EPA Proposes ‘Next Generation’ Storm Water Controls in Clean Water Permit for Washington, D.C.
Proposed permit issued to D.C. requiring it to continue improving its Municipal Separate Storm Sewer System program
The U.S. Environmental Protection Agency announced that it has issued a proposed permit to the District of Columbia requiring the district to continue improving its Municipal Separate Storm Sewer System (MS4) program for controlling storm water runoff. EPA is accepting comments on the permit until June 4.
“The innovations in this new permit are vital to restoring and protecting the health of local waterways in the district, as well as the Chesapeake Bay,” said Shawn M. Garvin, EPA mid-Atlantic regional administrator. “We all need to do our part, and this permit can serve as a model to other municipalities for preventing runoff from washing harmful pollutants into streams and rivers in the Bay watershed.”
Medium and large MS4s such as the District of Columbia’s are required by federal law to have permits covering their discharges. The permit requires the district to take progressive steps that were not required by the old permit issued in 2004, including:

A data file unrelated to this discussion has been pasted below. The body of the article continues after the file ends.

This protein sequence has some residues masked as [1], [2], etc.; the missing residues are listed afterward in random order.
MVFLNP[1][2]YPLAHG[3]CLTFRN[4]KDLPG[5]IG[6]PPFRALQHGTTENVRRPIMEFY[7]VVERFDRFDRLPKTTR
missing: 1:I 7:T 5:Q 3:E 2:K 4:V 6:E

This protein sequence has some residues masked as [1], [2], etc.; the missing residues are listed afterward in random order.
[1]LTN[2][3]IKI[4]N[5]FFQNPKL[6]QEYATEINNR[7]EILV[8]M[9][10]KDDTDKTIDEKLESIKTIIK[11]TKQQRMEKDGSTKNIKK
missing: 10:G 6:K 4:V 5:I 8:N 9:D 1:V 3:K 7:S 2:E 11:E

• Implementing a sustainable and enforceable approach to promoting low impact development and green infrastructure, including enhanced tree planting, green roofs and water reuse on site to slow down the rate of runoff from paved areas of the district;
• Complying with strict discharge limits and new performance standards requiring 90% onsite retention of storm flows at non-federal facilities for new development, redevelopment and retrofit projects, to avoid pollutant runoff and stream damage;
• Increasing monitoring of total maximum daily loading (TMDL) or “pollution diet,” for impaired waterways, including the Anacostia and Potomac rivers, Rock Creek and the Chesapeake Bay; and
• Controlling and reducing trash through enhanced street sweeping and implementing the Anacostia River TMDL for a “trash-free Potomac” by 2013.
The new permit conditions are necessary because large portions of impervious surfaces such as roads, rooftops and parking lots in the district channel storm water directly into local streams and rivers. Improperly managed storm water runoff from the district can damage streams, cause significant erosion and carry excessive nitrogen phosphorus, sediment, toxic metals, volatile organic compounds and other pollutants downstream and into the Chesapeake Bay.